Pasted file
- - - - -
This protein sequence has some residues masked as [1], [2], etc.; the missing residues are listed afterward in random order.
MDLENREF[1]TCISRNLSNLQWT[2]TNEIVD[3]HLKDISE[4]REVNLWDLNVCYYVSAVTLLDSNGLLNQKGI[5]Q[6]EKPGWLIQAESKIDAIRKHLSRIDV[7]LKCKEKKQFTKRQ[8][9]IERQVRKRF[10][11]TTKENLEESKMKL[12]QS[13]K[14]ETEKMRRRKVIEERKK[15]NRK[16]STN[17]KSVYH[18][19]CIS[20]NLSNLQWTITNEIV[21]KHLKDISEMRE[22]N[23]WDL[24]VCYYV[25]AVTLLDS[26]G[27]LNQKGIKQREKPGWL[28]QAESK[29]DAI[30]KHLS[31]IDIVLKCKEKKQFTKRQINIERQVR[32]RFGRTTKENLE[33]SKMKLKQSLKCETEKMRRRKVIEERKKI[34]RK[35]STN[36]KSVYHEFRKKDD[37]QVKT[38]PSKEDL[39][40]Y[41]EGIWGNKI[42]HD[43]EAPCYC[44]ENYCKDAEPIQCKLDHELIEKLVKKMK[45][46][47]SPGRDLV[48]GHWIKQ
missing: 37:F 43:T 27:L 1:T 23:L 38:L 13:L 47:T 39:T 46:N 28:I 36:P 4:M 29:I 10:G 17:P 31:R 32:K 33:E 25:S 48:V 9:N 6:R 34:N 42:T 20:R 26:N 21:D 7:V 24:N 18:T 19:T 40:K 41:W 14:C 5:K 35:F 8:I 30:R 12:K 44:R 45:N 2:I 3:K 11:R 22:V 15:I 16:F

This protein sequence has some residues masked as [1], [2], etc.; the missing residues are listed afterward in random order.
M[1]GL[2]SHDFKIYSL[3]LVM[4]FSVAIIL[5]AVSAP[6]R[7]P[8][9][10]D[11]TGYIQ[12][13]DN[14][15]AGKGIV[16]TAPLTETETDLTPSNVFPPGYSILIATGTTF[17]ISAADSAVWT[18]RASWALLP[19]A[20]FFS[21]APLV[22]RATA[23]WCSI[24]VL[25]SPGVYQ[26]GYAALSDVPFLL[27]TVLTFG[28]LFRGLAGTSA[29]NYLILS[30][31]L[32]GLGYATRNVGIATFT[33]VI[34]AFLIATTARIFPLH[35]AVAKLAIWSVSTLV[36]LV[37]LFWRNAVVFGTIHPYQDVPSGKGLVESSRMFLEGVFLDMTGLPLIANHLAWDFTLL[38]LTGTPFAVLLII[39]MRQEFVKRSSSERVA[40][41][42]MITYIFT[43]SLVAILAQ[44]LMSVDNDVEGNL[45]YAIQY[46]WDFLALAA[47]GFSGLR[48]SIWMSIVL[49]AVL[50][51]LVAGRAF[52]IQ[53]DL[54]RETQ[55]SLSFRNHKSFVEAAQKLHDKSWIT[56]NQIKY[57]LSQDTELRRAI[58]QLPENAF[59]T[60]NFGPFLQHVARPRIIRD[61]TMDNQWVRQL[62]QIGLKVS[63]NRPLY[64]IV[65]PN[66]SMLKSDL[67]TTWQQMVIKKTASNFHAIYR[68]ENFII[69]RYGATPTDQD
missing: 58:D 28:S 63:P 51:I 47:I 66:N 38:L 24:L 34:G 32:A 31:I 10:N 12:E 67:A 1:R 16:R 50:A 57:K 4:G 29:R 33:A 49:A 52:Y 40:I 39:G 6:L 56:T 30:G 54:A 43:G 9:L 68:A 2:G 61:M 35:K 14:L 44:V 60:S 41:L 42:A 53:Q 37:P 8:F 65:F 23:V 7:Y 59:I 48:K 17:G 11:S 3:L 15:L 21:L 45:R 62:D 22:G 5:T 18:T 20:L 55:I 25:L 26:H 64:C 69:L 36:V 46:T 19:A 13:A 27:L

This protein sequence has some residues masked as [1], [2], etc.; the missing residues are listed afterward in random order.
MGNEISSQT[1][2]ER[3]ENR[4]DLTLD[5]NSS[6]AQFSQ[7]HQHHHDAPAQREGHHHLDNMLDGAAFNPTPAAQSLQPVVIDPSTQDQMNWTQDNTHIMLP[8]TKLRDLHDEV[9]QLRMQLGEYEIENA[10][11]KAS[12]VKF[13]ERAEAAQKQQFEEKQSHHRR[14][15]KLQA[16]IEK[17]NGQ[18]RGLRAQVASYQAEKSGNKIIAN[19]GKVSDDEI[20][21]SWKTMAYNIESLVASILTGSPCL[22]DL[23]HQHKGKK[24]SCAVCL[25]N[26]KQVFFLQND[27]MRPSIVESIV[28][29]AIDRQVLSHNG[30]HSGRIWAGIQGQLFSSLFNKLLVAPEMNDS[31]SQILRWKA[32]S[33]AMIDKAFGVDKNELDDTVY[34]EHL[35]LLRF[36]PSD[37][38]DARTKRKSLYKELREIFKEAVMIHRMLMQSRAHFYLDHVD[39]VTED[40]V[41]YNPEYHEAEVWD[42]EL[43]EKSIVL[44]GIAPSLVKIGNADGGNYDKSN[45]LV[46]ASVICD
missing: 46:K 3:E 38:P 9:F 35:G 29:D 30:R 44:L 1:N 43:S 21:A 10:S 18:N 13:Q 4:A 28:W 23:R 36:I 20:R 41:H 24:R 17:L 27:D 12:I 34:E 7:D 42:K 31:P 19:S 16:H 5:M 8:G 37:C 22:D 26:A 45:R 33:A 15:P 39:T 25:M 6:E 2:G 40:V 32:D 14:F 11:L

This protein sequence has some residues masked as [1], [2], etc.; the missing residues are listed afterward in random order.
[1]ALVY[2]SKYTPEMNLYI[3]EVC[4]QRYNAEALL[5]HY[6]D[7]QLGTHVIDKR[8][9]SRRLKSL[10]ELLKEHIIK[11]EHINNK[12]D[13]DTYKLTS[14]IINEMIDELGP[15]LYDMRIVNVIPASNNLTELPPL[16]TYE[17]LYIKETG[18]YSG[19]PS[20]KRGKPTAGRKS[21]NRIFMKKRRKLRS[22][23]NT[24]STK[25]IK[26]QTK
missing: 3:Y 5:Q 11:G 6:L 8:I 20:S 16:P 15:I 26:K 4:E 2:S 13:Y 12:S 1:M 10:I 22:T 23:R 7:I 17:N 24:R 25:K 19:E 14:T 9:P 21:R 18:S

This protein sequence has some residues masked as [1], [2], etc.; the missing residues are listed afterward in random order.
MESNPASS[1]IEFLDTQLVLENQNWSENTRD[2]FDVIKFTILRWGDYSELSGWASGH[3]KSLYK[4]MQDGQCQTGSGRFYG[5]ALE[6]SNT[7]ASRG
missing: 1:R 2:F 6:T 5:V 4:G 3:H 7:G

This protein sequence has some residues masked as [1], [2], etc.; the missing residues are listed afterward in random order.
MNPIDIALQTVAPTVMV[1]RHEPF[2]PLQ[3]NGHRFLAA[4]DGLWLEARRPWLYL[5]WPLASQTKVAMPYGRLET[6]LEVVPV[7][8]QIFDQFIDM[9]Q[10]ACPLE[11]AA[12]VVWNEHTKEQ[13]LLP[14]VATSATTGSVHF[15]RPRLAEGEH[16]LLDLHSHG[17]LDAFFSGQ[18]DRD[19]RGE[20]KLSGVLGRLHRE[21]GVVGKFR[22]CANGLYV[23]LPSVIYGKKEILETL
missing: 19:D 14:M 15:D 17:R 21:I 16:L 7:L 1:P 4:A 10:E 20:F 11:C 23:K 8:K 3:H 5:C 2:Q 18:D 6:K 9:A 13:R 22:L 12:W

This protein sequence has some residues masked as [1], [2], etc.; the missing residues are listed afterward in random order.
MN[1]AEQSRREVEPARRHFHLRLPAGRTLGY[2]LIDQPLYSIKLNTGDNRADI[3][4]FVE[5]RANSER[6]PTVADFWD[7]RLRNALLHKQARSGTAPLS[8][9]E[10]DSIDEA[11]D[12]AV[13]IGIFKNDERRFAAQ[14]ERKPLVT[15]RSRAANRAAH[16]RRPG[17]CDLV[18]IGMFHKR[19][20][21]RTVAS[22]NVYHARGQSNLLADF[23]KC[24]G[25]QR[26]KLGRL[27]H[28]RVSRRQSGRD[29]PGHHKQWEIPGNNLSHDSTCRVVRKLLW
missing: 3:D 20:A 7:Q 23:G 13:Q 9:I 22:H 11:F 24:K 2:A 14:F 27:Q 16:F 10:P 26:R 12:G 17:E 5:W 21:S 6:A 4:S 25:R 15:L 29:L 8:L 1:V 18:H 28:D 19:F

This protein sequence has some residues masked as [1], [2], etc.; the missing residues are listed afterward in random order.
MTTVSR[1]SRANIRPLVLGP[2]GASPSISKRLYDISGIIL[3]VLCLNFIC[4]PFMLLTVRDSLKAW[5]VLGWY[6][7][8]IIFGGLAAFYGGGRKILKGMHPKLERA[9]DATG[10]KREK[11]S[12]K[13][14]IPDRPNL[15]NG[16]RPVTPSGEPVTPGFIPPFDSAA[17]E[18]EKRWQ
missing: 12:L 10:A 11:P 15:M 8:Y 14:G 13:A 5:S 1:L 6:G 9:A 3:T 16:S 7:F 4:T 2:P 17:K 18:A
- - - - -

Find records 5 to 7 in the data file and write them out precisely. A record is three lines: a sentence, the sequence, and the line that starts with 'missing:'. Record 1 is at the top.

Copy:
This protein sequence has some residues masked as [1], [2], etc.; the missing residues are listed afterward in random order.
MESNPASS[1]IEFLDTQLVLENQNWSENTRD[2]FDVIKFTILRWGDYSELSGWASGH[3]KSLYK[4]MQDGQCQTGSGRFYG[5]ALE[6]SNT[7]ASRG
missing: 1:R 2:F 6:T 5:V 4:G 3:H 7:G

This protein sequence has some residues masked as [1], [2], etc.; the missing residues are listed afterward in random order.
MNPIDIALQTVAPTVMV[1]RHEPF[2]PLQ[3]NGHRFLAA[4]DGLWLEARRPWLYL[5]WPLASQTKVAMPYGRLET[6]LEVVPV[7][8]QIFDQFIDM[9]Q[10]ACPLE[11]AA[12]VVWNEHTKEQ[13]LLP[14]VATSATTGSVHF[15]RPRLAEGEH[16]LLDLHSHG[17]LDAFFSGQ[18]DRD[19]RGE[20]KLSGVLGRLHRE[21]GVVGKFR[22]CANGLYV[23]LPSVIYGKKEILETL
missing: 19:D 14:M 15:D 17:R 21:I 16:L 7:L 1:P 4:A 10:E 20:F 11:C 23:K 8:K 3:H 5:C 2:Q 18:D 6:K 9:A 13:R 22:L 12:W

This protein sequence has some residues masked as [1], [2], etc.; the missing residues are listed afterward in random order.
MN[1]AEQSRREVEPARRHFHLRLPAGRTLGY[2]LIDQPLYSIKLNTGDNRADI[3][4]FVE[5]RANSER[6]PTVADFWD[7]RLRNALLHKQARSGTAPLS[8][9]E[10]DSIDEA[11]D[12]AV[13]IGIFKNDERRFAAQ[14]ERKPLVT[15]RSRAANRAAH[16]RRPG[17]CDLV[18]IGMFHKR[19][20][21]RTVAS[22]NVYHARGQSNLLADF[23]KC[24]G[25]QR[26]KLGRL[27]H[28]RVSRRQSGRD[29]PGHHKQWEIPGNNLSHDSTCRVVRKLLW
missing: 3:D 20:A 7:Q 23:G 13:Q 9:I 22:H 11:F 24:K 2:A 14:F 27:Q 16:F 10:P 26:R 12:G 17:E 5:W 21:S 6:A 4:S 25:R 15:L 29:L 8:L 1:V 18:H 28:D 19:F